Posted by: rcottrill | December 23, 2009

Cutting Up the Pie

There used to be a cute TV commercial depicting a young girl sharing out pieces of a dessert with two friends. Then a voice-over says, “And a big piece goes to her little brother”–who stands by, looking hopeful. Clearly she had not intended this. But when the voice insists, “And a big piece goes to her little brother,” she sighs and passes him a helping.

That got me thinking–that we sometimes view our lives like a pie. And a big piece goes to our family, and a big piece goes to our employer, and a big piece goes to our recreational pursuits, and so on. But if we are Christians, there is another issue. How big a slice of the pie belongs to God? Maybe we plan to fill the other plates first. Then, if there are left-overs, we will see they are passed on to Him. Or perhaps we readily cut him a large piece.

But all of this falls short. In truth, the whole pie belongs to Him! All we are and have comes from God, and ultimately belongs to Him. We are stewards of these things, no more. King David recognized that when he prayed regarding his people’s offering to the Lord, “All things come from You, and of Your own we have given You” (I Chron. 29:14). The Macedonian believers did too, whom Paul commends because “they first gave themselves to the Lord, and then [gave] to us by the will of God” (II Cor. 8:5).

Mary Dagworthy James reached a point in her life where she grasped that essential truth. Mrs. James (1810-1883) had been a Sunday School teacher since she was thirteen years old. But in later years she offered herself to God as a “living sacrifice,” releasing every part of her life to His control. Her service for God included assisting in the meetings of a leading evangelist of the day. Mary also penned about fifty hymns. One of these, entitled All for Jesus, reflects her commitment.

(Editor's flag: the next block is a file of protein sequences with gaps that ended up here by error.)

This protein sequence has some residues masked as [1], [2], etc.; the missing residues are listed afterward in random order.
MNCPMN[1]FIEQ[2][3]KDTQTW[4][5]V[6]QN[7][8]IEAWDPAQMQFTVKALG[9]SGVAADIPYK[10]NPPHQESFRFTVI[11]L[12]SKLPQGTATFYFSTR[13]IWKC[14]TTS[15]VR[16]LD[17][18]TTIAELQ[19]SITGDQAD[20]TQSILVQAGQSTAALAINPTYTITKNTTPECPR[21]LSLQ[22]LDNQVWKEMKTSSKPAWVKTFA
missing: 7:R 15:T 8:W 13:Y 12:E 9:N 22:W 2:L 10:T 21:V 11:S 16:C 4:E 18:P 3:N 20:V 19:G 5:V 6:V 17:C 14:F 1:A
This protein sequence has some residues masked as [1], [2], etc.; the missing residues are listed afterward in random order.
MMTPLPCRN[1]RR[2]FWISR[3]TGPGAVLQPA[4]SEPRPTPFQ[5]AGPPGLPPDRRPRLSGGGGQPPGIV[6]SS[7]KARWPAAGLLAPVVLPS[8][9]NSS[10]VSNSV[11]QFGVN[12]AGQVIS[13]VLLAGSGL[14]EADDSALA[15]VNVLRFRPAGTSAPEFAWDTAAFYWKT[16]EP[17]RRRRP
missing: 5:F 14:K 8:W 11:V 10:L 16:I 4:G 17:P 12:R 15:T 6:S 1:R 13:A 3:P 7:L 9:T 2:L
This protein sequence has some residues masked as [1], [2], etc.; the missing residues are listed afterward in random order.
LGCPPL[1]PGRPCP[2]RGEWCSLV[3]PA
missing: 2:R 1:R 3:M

All for Jesus, all for Jesus!
All my being’s ransomed powers:
All my thoughts and words and doings,
All my days and all my hours.

All for Jesus! All for Jesus!
All my days and all my hours;
All for Jesus! All for Jesus!
All my days and all my hours.

Let my hands perform His bidding,
Let my feet run in His ways;
Let my eyes see Jesus only,
Let my lips speak forth His praise.


  1. Here’s another example of how a different tune can immeasurably enhance the words of a hymn.

    I grew up singing “All for Jesus,” set to the “traditional” tune – author/tune name unknown; uses the refrain. Several years ago, after a move, I began attending a church that used a hymnal new to me: the Trinity Hymnal, 1990 edition. This hymnal contains “All for Jesus” set to the tune WYCLIFF, composed by John Stainer — and the hymn was obviously a favorite in this church. Well, with this new tune, the hymn immediately became a favorite of mine, as well. Especially the fifth verse, which sometimes I write out on a small piece of paper and put in my pocket when I go to work. It’s a great comfort to me . . .

    O what wonder! how amazing! Jesus glorious King of kings;
    Deigns to call me His beloved, lets me rest beneath His wings.

    And from there my thoughts often go to Psalm 91, and then to the hymn “Under His Wings” . . .

    • Wonderful! And I quite agree. I’ve always encouraged the use of Wycliff for this hymn. There’s a beautiful flow to the tune, superior to the repetitive melody by Asa Hull, a music publisher who wrote a number of hymn tunes in the 19th century.


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